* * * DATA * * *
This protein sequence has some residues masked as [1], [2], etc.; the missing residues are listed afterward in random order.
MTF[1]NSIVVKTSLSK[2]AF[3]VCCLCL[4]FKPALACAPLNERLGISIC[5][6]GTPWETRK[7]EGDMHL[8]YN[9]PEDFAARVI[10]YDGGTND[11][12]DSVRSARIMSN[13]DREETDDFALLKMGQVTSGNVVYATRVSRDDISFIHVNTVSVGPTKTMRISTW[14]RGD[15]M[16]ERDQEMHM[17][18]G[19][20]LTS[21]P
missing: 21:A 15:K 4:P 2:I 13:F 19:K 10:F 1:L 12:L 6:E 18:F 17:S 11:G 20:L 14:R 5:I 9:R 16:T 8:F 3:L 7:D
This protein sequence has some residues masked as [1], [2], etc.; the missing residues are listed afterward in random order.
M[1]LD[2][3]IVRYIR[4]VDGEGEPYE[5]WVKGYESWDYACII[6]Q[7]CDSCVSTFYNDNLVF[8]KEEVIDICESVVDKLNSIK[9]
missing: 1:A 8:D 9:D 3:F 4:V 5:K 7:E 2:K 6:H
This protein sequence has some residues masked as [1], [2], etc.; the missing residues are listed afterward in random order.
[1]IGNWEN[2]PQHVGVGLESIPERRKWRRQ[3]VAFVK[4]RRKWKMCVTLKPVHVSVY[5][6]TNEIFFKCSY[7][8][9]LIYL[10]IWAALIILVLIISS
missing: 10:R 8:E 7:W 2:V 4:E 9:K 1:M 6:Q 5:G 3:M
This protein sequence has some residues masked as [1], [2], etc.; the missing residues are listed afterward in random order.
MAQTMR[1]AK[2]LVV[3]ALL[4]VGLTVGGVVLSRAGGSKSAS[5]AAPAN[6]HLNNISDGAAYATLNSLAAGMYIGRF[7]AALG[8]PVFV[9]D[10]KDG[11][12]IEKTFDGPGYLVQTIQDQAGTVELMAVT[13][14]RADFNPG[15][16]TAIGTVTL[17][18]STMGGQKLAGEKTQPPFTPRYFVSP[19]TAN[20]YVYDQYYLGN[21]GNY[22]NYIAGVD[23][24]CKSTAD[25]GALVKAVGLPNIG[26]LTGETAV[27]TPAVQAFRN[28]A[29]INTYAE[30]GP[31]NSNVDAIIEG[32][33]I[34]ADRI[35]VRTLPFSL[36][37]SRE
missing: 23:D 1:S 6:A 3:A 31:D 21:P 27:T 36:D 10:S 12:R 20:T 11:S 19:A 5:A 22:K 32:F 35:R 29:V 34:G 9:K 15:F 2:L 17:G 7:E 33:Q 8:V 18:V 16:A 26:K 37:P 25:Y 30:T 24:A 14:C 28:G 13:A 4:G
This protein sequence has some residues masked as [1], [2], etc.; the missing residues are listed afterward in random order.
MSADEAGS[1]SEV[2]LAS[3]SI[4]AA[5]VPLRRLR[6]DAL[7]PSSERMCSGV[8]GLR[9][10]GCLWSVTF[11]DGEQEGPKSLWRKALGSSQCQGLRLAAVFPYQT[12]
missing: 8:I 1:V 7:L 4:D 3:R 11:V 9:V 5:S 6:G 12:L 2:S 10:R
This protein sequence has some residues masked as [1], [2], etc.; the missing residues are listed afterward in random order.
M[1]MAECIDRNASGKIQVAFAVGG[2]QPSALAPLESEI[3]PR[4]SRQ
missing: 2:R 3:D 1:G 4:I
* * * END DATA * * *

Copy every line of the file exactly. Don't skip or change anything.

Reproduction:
This protein sequence has some residues masked as [1], [2], etc.; the missing residues are listed afterward in random order.
MTF[1]NSIVVKTSLSK[2]AF[3]VCCLCL[4]FKPALACAPLNERLGISIC[5][6]GTPWETRK[7]EGDMHL[8]YN[9]PEDFAARVI[10]YDGGTND[11][12]DSVRSARIMSN[13]DREETDDFALLKMGQVTSGNVVYATRVSRDDISFIHVNTVSVGPTKTMRISTW[14]RGD[15]M[16]ERDQEMHM[17][18]G[19][20]LTS[21]P
missing: 21:A 15:K 4:P 2:I 13:F 19:K 10:F 1:L 12:L 6:E 18:F 17:S 11:G 20:L 14:R 5:I 9:R 16:T 8:F 3:L 7:D
This protein sequence has some residues masked as [1], [2], etc.; the missing residues are listed afterward in random order.
M[1]LD[2][3]IVRYIR[4]VDGEGEPYE[5]WVKGYESWDYACII[6]Q[7]CDSCVSTFYNDNLVF[8]KEEVIDICESVVDKLNSIK[9]
missing: 1:A 8:D 9:D 3:F 4:V 5:K 7:E 2:K 6:H
This protein sequence has some residues masked as [1], [2], etc.; the missing residues are listed afterward in random order.
[1]IGNWEN[2]PQHVGVGLESIPERRKWRRQ[3]VAFVK[4]RRKWKMCVTLKPVHVSVY[5][6]TNEIFFKCSY[7][8][9]LIYL[10]IWAALIILVLIISS
missing: 10:R 8:E 7:W 2:V 4:E 9:K 1:M 6:Q 5:G 3:M
This protein sequence has some residues masked as [1], [2], etc.; the missing residues are listed afterward in random order.
MAQTMR[1]AK[2]LVV[3]ALL[4]VGLTVGGVVLSRAGGSKSAS[5]AAPAN[6]HLNNISDGAAYATLNSLAAGMYIGRF[7]AALG[8]PVFV[9]D[10]KDG[11][12]IEKTFDGPGYLVQTIQDQAGTVELMAVT[13][14]RADFNPG[15][16]TAIGTVTL[17][18]STMGGQKLAGEKTQPPFTPRYFVSP[19]TAN[20]YVYDQYYLGN[21]GNY[22]NYIAGVD[23][24]CKSTAD[25]GALVKAVGLPNIG[26]LTGETAV[27]TPAVQAFRN[28]A[29]INTYAE[30]GP[31]NSNVDAIIEG[32][33]I[34]ADRI[35]VRTLPFSL[36][37]SRE
missing: 23:D 1:S 6:A 3:A 31:D 21:P 27:T 36:D 10:S 12:R 20:T 11:S 19:A 5:A 22:K 32:F 35:R 29:V 34:G 9:K 15:F 2:L 17:G 7:E 33:Q 8:V 18:V 16:A 26:K 37:P 25:Y 30:T 24:A 14:C 28:G 13:A 4:G
This protein sequence has some residues masked as [1], [2], etc.; the missing residues are listed afterward in random order.
MSADEAGS[1]SEV[2]LAS[3]SI[4]AA[5]VPLRRLR[6]DAL[7]PSSERMCSGV[8]GLR[9][10]GCLWSVTF[11]DGEQEGPKSLWRKALGSSQCQGLRLAAVFPYQT[12]
missing: 8:I 1:V 7:L 4:D 3:R 11:V 9:V 5:S 6:G 12:L 2:S 10:R
This protein sequence has some residues masked as [1], [2], etc.; the missing residues are listed afterward in random order.
M[1]MAECIDRNASGKIQVAFAVGG[2]QPSALAPLESEI[3]PR[4]SRQ
missing: 2:R 3:D 1:G 4:I